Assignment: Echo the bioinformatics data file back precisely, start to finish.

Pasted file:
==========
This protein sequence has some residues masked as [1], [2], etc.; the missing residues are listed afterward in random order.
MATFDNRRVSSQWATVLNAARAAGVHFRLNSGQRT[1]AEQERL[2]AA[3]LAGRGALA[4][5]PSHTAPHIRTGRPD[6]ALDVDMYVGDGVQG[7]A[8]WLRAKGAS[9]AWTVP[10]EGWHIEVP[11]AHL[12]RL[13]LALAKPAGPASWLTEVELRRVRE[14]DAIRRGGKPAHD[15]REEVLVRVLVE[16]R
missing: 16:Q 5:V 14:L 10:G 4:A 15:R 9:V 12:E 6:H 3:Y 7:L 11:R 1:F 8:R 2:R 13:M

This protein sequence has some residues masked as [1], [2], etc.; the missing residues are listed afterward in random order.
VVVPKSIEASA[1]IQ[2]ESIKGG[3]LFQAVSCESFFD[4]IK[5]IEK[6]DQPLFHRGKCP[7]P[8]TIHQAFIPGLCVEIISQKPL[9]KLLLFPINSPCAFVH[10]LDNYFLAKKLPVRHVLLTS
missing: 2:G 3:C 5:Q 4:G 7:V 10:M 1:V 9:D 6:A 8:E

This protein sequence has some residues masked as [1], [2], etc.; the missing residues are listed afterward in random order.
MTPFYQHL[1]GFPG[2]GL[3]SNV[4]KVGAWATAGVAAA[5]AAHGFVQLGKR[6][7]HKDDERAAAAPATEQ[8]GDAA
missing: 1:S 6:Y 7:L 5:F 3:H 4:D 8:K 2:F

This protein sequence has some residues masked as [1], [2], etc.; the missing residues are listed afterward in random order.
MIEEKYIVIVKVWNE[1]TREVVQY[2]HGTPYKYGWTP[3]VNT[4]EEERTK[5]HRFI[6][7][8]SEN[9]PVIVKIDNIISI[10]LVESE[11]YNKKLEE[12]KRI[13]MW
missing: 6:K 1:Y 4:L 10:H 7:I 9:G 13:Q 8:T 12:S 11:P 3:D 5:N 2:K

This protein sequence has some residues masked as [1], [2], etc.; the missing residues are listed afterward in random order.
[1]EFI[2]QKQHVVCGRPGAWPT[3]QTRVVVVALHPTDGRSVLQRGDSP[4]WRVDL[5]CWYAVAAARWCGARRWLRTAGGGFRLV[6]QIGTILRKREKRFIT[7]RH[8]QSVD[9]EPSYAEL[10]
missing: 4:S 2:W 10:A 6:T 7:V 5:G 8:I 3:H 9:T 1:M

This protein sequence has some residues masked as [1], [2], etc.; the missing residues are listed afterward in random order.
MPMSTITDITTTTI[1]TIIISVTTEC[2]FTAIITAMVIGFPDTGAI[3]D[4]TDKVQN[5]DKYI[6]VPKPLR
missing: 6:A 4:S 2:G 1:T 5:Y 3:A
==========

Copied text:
This protein sequence has some residues masked as [1], [2], etc.; the missing residues are listed afterward in random order.
MATFDNRRVSSQWATVLNAARAAGVHFRLNSGQRT[1]AEQERL[2]AA[3]LAGRGALA[4][5]PSHTAPHIRTGRPD[6]ALDVDMYVGDGVQG[7]A[8]WLRAKGAS[9]AWTVP[10]EGWHIEVP[11]AHL[12]RL[13]LALAKPAGPASWLTEVELRRVRE[14]DAIRRGGKPAHD[15]REEVLVRVLVE[16]R
missing: 16:Q 5:V 14:L 10:G 4:A 15:R 9:V 12:E 6:H 3:Y 7:L 11:R 1:F 8:R 2:R 13:M

This protein sequence has some residues masked as [1], [2], etc.; the missing residues are listed afterward in random order.
VVVPKSIEASA[1]IQ[2]ESIKGG[3]LFQAVSCESFFD[4]IK[5]IEK[6]DQPLFHRGKCP[7]P[8]TIHQAFIPGLCVEIISQKPL[9]KLLLFPINSPCAFVH[10]LDNYFLAKKLPVRHVLLTS
missing: 2:G 3:C 5:Q 4:G 7:V 10:M 1:V 9:D 6:A 8:E

This protein sequence has some residues masked as [1], [2], etc.; the missing residues are listed afterward in random order.
MTPFYQHL[1]GFPG[2]GL[3]SNV[4]KVGAWATAGVAAA[5]AAHGFVQLGKR[6][7]HKDDERAAAAPATEQ[8]GDAA
missing: 1:S 6:Y 7:L 5:F 3:H 4:D 8:K 2:F

This protein sequence has some residues masked as [1], [2], etc.; the missing residues are listed afterward in random order.
MIEEKYIVIVKVWNE[1]TREVVQY[2]HGTPYKYGWTP[3]VNT[4]EEERTK[5]HRFI[6][7][8]SEN[9]PVIVKIDNIISI[10]LVESE[11]YNKKLEE[12]KRI[13]MW
missing: 6:K 1:Y 4:L 10:H 7:I 9:G 13:Q 8:T 12:S 11:P 3:D 5:N 2:K

This protein sequence has some residues masked as [1], [2], etc.; the missing residues are listed afterward in random order.
[1]EFI[2]QKQHVVCGRPGAWPT[3]QTRVVVVALHPTDGRSVLQRGDSP[4]WRVDL[5]CWYAVAAARWCGARRWLRTAGGGFRLV[6]QIGTILRKREKRFIT[7]RH[8]QSVD[9]EPSYAEL[10]
missing: 4:S 2:W 10:A 6:T 7:V 5:G 8:I 3:H 9:T 1:M

This protein sequence has some residues masked as [1], [2], etc.; the missing residues are listed afterward in random order.
MPMSTITDITTTTI[1]TIIISVTTEC[2]FTAIITAMVIGFPDTGAI[3]D[4]TDKVQN[5]DKYI[6]VPKPLR
missing: 6:A 4:S 2:G 1:T 5:Y 3:A